Algebraic constructions in a category

Category theory also provides a way to extend specifications of algebraic structures to more general categories, which can allow us to extend the above informal understanding to new contexts. For instance, one can talk about monoid objects in an arbitrary monoidal category. Such categories have a tensor product of objects, with a unit object (both of which satisfy various laws).

A monoid object in a monoidal category is then:

  • An object
  • A unit 'element'
  • A multiplication

such that:


  • and are the identity isomorphisms for the monoidal category, and
  • is part of the associativity isomorphism of the category.

So, hopefully the connection is clear: we've generalized the carrier set to a carrier object, generalized the operations to morphisms in a category, and equational laws are promoted to being equations about composition of morphisms.


One example of a class of monoid objects happens to be monads. Given a base category , we have the monoidal category :

  • Objects are endofunctors
  • Morphisms are natural transformations between the functors
  • The tensor product is composition:
  • The identity object is the identity functor, , taking objects and morphisms to themselves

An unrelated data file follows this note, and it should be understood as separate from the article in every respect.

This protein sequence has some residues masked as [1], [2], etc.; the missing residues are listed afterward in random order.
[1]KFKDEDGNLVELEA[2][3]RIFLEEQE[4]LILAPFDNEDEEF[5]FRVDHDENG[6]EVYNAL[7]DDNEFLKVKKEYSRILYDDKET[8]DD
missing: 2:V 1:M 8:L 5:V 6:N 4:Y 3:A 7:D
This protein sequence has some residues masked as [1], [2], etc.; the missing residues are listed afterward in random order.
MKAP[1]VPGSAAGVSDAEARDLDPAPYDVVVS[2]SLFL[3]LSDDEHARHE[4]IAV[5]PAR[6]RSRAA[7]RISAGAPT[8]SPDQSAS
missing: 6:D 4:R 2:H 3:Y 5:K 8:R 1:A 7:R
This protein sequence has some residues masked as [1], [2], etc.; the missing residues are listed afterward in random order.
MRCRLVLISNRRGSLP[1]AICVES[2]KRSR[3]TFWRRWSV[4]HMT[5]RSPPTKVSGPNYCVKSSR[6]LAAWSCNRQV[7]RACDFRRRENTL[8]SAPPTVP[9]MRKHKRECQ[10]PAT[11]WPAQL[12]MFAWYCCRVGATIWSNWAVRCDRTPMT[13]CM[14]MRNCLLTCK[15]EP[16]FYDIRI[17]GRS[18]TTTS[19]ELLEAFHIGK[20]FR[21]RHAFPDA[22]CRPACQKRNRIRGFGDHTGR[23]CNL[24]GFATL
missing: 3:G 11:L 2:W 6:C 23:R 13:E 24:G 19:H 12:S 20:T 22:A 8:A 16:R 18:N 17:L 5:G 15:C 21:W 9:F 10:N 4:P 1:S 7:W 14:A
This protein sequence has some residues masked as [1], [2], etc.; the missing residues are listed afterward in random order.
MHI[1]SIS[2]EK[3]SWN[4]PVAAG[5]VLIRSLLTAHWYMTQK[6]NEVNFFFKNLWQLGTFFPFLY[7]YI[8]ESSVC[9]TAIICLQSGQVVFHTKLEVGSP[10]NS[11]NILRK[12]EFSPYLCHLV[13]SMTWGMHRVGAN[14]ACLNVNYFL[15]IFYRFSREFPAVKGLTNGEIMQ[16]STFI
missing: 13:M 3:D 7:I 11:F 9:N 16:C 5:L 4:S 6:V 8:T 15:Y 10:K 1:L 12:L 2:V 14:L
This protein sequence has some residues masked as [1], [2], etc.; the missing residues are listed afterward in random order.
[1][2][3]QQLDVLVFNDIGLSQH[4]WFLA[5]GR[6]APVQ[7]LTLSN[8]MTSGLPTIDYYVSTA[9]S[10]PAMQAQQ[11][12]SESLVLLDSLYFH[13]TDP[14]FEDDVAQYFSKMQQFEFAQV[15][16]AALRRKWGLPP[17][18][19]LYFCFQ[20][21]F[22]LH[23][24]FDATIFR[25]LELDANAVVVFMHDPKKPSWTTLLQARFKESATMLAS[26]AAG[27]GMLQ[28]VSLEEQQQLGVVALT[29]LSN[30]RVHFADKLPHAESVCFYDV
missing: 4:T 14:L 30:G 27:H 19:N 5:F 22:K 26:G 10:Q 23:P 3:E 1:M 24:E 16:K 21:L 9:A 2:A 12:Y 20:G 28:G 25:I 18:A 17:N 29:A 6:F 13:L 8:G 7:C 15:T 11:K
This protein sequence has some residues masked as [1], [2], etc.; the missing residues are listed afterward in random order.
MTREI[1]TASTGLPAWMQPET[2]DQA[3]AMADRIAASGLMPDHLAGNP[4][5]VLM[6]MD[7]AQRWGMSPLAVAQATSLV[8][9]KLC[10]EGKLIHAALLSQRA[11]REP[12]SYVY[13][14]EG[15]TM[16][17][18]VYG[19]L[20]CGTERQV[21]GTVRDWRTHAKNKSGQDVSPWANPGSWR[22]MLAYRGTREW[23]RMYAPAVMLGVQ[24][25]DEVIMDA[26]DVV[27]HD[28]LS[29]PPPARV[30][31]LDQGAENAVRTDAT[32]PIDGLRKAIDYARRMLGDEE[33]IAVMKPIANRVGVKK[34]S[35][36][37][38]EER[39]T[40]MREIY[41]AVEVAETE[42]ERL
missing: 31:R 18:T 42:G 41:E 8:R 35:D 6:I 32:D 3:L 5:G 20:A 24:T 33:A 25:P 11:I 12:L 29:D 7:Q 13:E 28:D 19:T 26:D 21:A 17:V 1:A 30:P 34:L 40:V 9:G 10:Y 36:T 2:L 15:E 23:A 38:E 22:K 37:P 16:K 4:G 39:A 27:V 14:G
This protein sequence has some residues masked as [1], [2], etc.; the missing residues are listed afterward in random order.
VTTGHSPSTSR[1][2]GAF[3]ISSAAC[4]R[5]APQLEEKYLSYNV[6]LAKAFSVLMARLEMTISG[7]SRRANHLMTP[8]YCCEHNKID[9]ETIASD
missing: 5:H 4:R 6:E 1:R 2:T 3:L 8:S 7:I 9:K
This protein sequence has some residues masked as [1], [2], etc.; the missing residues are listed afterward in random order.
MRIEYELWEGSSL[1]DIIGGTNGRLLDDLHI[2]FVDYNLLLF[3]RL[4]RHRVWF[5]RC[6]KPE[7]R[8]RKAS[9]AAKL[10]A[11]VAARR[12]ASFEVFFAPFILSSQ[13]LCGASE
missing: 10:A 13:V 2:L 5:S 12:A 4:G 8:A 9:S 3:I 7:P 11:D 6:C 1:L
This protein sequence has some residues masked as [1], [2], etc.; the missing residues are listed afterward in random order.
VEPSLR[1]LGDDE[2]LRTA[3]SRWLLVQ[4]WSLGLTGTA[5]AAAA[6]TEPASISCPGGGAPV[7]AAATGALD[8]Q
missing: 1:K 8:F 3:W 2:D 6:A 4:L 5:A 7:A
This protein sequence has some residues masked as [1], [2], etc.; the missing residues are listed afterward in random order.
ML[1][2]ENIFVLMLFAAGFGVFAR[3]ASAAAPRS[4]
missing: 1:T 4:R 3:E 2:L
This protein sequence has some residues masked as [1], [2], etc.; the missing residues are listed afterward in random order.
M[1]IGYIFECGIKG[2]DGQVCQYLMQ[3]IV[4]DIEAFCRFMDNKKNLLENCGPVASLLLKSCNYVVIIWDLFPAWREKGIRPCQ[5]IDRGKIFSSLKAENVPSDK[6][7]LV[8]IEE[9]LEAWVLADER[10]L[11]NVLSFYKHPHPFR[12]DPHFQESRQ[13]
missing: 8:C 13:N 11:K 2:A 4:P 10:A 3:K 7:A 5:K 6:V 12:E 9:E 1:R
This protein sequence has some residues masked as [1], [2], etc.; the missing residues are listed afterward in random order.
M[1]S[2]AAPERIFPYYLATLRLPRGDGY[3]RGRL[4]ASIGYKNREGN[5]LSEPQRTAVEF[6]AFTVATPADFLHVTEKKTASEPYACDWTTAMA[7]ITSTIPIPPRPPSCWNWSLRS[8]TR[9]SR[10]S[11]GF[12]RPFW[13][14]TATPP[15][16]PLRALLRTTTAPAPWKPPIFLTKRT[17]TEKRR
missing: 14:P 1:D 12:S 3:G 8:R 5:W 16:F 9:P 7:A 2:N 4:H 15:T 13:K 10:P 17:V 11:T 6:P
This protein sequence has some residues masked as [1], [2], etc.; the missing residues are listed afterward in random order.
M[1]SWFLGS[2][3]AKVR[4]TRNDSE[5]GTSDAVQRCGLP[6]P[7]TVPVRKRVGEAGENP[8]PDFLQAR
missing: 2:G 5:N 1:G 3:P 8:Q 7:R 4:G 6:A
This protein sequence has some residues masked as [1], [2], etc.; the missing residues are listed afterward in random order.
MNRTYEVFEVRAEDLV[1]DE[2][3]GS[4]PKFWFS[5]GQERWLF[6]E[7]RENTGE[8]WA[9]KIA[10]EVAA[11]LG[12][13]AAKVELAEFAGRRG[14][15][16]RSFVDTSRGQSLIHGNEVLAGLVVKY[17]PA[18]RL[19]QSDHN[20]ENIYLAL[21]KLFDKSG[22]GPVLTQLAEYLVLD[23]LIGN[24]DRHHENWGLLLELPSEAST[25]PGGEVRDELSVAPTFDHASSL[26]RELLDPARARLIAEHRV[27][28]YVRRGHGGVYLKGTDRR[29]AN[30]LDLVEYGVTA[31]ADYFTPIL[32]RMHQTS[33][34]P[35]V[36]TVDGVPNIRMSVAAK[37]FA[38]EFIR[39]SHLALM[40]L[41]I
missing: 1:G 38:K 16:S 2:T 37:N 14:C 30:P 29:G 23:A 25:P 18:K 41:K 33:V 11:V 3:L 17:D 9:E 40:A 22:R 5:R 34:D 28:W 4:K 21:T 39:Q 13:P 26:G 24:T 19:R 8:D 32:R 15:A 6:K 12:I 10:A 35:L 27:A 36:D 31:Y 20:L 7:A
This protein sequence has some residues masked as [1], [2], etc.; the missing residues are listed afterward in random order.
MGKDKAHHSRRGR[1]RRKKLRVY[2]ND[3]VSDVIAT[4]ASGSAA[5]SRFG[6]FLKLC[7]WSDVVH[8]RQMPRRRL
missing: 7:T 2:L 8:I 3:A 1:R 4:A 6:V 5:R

If we then specialize the definition of a monoid object to this situation, we get:

  • An endofunctor
  • A natural transformation
  • A natural transformation

which satisfy laws that turn out to be the standard monad laws. So, monads turn out to be monoid objects in the category of endofunctors.

Free Monads

But, what about our intuitive understanding of free monoids above? We wanted to promote an underlying set, but we have switched from sets to functors. So, presumably, a free monad is generated by an underlying (endo)functor, . We then expect there to be a natural transformation , 'injecting' the functor into the monad.

In Haskell, we can write the type of free monads over Haskell endofunctors as follows:

data Free f a = Return a | Roll (f (Free f a))

instance Functor f => Monad (Free f) where
  return a       = Return a
  Return a >>= f = f a
  Roll ffa >>= f = Roll $ fmap (>>= f) ffa

  -- join (Return fa) = fa
  -- join (Roll  ffa) = Roll (fmap join ffa)

inj :: Functor f => f a -> Free f a
inj fa = Roll $ fmap Return fa

This should bear some resemblance to free monoids over lists. Return is analogous to [], and Roll is analogous to (:). Lists let us create arbitrary length strings of elements from some set, while Free f lets us create structures involving f composed with itself an arbitrary number of times (recall, functor composition was the tensor product of our category). Return gives our type a way to handle the 0-ary composition of f (as [] is the 0-length string), while Roll is the way to extend the nesting level by one (just as (:) lets us create (n+1)-length strings out of n-length ones). Finally, both injections are built in a similar way:

inj_list x = (:) x []
inj_free fx = Roll (fmap Return fx)

This, of course, is not completely rigorous, but it is a nice extension of the informal reasoning we started with.

Further reading

For those looking for an introduction to the necessary category theory used above, Steve Awodey's Category Theory is a popular, freely available reference.